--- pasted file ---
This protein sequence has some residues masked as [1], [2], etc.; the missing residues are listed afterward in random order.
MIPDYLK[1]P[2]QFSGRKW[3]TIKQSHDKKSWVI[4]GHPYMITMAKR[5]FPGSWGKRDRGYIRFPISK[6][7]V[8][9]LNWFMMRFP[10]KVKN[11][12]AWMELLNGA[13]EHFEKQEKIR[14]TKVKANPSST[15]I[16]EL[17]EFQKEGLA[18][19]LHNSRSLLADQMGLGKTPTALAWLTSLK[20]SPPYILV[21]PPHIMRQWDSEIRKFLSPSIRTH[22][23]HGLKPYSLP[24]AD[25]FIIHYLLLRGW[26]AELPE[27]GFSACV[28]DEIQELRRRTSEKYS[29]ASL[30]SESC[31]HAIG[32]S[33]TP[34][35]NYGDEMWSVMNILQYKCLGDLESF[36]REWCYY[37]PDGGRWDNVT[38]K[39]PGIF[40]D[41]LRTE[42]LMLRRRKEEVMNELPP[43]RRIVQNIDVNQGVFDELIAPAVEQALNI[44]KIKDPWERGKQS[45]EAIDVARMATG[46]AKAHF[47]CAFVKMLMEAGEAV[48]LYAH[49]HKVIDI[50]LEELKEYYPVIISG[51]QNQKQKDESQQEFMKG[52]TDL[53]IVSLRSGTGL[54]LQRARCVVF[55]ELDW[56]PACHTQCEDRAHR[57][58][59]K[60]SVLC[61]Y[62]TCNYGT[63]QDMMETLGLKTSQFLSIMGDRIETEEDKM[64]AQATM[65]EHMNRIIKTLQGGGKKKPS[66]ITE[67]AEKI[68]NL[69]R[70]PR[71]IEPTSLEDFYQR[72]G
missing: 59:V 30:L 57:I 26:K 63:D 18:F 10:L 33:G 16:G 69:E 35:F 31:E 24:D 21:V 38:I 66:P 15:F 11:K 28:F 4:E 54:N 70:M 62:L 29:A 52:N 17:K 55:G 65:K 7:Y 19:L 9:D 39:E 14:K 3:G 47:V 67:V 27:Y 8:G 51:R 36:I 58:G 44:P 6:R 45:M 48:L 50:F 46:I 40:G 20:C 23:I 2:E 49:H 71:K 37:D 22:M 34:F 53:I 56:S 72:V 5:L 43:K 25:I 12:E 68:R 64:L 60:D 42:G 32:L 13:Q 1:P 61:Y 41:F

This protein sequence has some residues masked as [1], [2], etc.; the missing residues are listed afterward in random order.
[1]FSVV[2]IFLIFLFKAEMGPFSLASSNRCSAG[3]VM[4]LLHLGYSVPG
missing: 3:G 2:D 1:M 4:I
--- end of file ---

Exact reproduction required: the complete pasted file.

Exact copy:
This protein sequence has some residues masked as [1], [2], etc.; the missing residues are listed afterward in random order.
MIPDYLK[1]P[2]QFSGRKW[3]TIKQSHDKKSWVI[4]GHPYMITMAKR[5]FPGSWGKRDRGYIRFPISK[6][7]V[8][9]LNWFMMRFP[10]KVKN[11][12]AWMELLNGA[13]EHFEKQEKIR[14]TKVKANPSST[15]I[16]EL[17]EFQKEGLA[18][19]LHNSRSLLADQMGLGKTPTALAWLTSLK[20]SPPYILV[21]PPHIMRQWDSEIRKFLSPSIRTH[22][23]HGLKPYSLP[24]AD[25]FIIHYLLLRGW[26]AELPE[27]GFSACV[28]DEIQELRRRTSEKYS[29]ASL[30]SESC[31]HAIG[32]S[33]TP[34][35]NYGDEMWSVMNILQYKCLGDLESF[36]REWCYY[37]PDGGRWDNVT[38]K[39]PGIF[40]D[41]LRTE[42]LMLRRRKEEVMNELPP[43]RRIVQNIDVNQGVFDELIAPAVEQALNI[44]KIKDPWERGKQS[45]EAIDVARMATG[46]AKAHF[47]CAFVKMLMEAGEAV[48]LYAH[49]HKVIDI[50]LEELKEYYPVIISG[51]QNQKQKDESQQEFMKG[52]TDL[53]IVSLRSGTGL[54]LQRARCVVF[55]ELDW[56]PACHTQCEDRAHR[57][58][59]K[60]SVLC[61]Y[62]TCNYGT[63]QDMMETLGLKTSQFLSIMGDRIETEEDKM[64]AQATM[65]EHMNRIIKTLQGGGKKKPS[66]ITE[67]AEKI[68]NL[69]R[70]PR[71]IEPTSLEDFYQR[72]G
missing: 59:V 30:L 57:I 26:K 63:D 18:F 10:L 33:G 16:G 69:E 35:F 31:E 24:D 21:V 38:I 66:P 15:F 11:K 28:F 4:E 54:N 70:M 62:L 29:A 52:N 17:K 55:G 65:K 7:Y 19:L 9:D 39:E 14:K 3:G 47:V 67:V 27:Y 8:G 51:R 36:I 58:G 44:P 6:R 45:M 48:L 50:F 46:I 40:G 20:C 23:I 2:E 49:H 71:K 37:D 22:M 34:F 53:I 56:S 72:V 5:L 43:K 25:I 12:E 68:R 64:L 60:D 42:G 32:L 13:Q 1:P 61:Y 41:F

This protein sequence has some residues masked as [1], [2], etc.; the missing residues are listed afterward in random order.
[1]FSVV[2]IFLIFLFKAEMGPFSLASSNRCSAG[3]VM[4]LLHLGYSVPG
missing: 3:G 2:D 1:M 4:I